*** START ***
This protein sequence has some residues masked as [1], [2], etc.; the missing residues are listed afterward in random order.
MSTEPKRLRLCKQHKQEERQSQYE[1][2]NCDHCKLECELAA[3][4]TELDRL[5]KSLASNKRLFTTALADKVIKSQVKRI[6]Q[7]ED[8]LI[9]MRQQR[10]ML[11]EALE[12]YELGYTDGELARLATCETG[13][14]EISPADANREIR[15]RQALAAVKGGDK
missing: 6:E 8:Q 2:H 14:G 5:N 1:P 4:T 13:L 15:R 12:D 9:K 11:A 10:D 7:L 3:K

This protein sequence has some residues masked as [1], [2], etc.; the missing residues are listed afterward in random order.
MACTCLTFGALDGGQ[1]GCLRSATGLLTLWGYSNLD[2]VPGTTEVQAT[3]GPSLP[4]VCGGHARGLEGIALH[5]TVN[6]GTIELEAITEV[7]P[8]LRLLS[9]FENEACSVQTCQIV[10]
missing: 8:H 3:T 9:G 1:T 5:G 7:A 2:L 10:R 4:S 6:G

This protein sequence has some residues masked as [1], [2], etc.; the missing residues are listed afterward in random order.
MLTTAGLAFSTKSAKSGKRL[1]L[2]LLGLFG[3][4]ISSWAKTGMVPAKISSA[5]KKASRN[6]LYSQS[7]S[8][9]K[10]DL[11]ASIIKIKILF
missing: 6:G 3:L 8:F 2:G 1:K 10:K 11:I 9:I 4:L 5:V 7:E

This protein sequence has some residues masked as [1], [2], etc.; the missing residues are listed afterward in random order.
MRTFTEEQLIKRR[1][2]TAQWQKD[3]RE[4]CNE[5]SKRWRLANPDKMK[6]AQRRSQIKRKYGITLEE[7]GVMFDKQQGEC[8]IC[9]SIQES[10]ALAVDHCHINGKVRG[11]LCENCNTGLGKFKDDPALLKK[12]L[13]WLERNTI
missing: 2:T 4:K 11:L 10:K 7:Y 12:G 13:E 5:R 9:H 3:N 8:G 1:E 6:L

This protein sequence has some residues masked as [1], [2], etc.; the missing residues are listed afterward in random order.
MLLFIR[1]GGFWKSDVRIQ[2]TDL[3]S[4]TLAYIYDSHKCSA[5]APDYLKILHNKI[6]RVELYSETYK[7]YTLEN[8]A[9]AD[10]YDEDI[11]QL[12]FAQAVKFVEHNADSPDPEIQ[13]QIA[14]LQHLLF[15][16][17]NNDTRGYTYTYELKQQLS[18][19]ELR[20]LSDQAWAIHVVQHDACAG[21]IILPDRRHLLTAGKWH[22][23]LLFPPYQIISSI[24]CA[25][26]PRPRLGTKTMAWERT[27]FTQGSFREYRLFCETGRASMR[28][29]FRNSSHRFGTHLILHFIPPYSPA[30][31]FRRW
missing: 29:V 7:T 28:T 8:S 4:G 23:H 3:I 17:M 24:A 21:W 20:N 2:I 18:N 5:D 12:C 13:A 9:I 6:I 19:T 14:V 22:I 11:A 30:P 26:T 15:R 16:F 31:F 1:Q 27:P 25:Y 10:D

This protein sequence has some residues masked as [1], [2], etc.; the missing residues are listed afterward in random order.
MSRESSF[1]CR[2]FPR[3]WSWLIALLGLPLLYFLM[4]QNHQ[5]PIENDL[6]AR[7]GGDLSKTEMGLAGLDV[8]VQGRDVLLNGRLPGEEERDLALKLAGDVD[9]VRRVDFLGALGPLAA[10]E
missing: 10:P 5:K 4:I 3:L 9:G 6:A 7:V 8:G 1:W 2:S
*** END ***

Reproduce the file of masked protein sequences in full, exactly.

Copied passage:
This protein sequence has some residues masked as [1], [2], etc.; the missing residues are listed afterward in random order.
MSTEPKRLRLCKQHKQEERQSQYE[1][2]NCDHCKLECELAA[3][4]TELDRL[5]KSLASNKRLFTTALADKVIKSQVKRI[6]Q[7]ED[8]LI[9]MRQQR[10]ML[11]EALE[12]YELGYTDGELARLATCETG[13][14]EISPADANREIR[15]RQALAAVKGGDK
missing: 6:E 8:Q 2:H 14:G 5:N 1:P 4:T 13:L 15:R 12:D 9:K 11:A 10:D 7:L 3:K

This protein sequence has some residues masked as [1], [2], etc.; the missing residues are listed afterward in random order.
MACTCLTFGALDGGQ[1]GCLRSATGLLTLWGYSNLD[2]VPGTTEVQAT[3]GPSLP[4]VCGGHARGLEGIALH[5]TVN[6]GTIELEAITEV[7]P[8]LRLLS[9]FENEACSVQTCQIV[10]
missing: 8:H 3:T 9:G 1:T 5:G 7:A 2:L 10:R 4:S 6:G

This protein sequence has some residues masked as [1], [2], etc.; the missing residues are listed afterward in random order.
MLTTAGLAFSTKSAKSGKRL[1]L[2]LLGLFG[3][4]ISSWAKTGMVPAKISSA[5]KKASRN[6]LYSQS[7]S[8][9]K[10]DL[11]ASIIKIKILF
missing: 6:G 3:L 8:F 2:G 1:K 10:K 11:I 9:I 4:L 5:V 7:E

This protein sequence has some residues masked as [1], [2], etc.; the missing residues are listed afterward in random order.
MRTFTEEQLIKRR[1][2]TAQWQKD[3]RE[4]CNE[5]SKRWRLANPDKMK[6]AQRRSQIKRKYGITLEE[7]GVMFDKQQGEC[8]IC[9]SIQES[10]ALAVDHCHINGKVRG[11]LCENCNTGLGKFKDDPALLKK[12]L[13]WLERNTI
missing: 2:T 4:K 11:L 10:K 7:Y 12:G 13:E 5:R 9:H 3:N 8:G 1:E 6:L

This protein sequence has some residues masked as [1], [2], etc.; the missing residues are listed afterward in random order.
MLLFIR[1]GGFWKSDVRIQ[2]TDL[3]S[4]TLAYIYDSHKCSA[5]APDYLKILHNKI[6]RVELYSETYK[7]YTLEN[8]A[9]AD[10]YDEDI[11]QL[12]FAQAVKFVEHNADSPDPEIQ[13]QIA[14]LQHLLF[15][16][17]NNDTRGYTYTYELKQQLS[18][19]ELR[20]LSDQAWAIHVVQHDACAG[21]IILPDRRHLLTAGKWH[22][23]LLFPPYQIISSI[24]CA[25][26]PRPRLGTKTMAWERT[27]FTQGSFREYRLFCETGRASMR[28][29]FRNSSHRFGTHLILHFIPPYSPA[30][31]FRRW
missing: 29:V 7:T 28:T 8:S 4:G 23:H 3:I 17:M 24:A 21:W 20:N 2:I 18:N 5:D 12:C 13:A 9:I 6:I 19:T 14:V 22:I 11:A 30:P 26:T 15:R 16:F 31:F 1:Q 27:P 25:Y 10:D

This protein sequence has some residues masked as [1], [2], etc.; the missing residues are listed afterward in random order.
MSRESSF[1]CR[2]FPR[3]WSWLIALLGLPLLYFLM[4]QNHQ[5]PIENDL[6]AR[7]GGDLSKTEMGLAGLDV[8]VQGRDVLLNGRLPGEEERDLALKLAGDVD[9]VRRVDFLGALGPLAA[10]E
missing: 10:P 5:K 4:I 3:L 9:G 6:A 7:V 8:G 1:W 2:S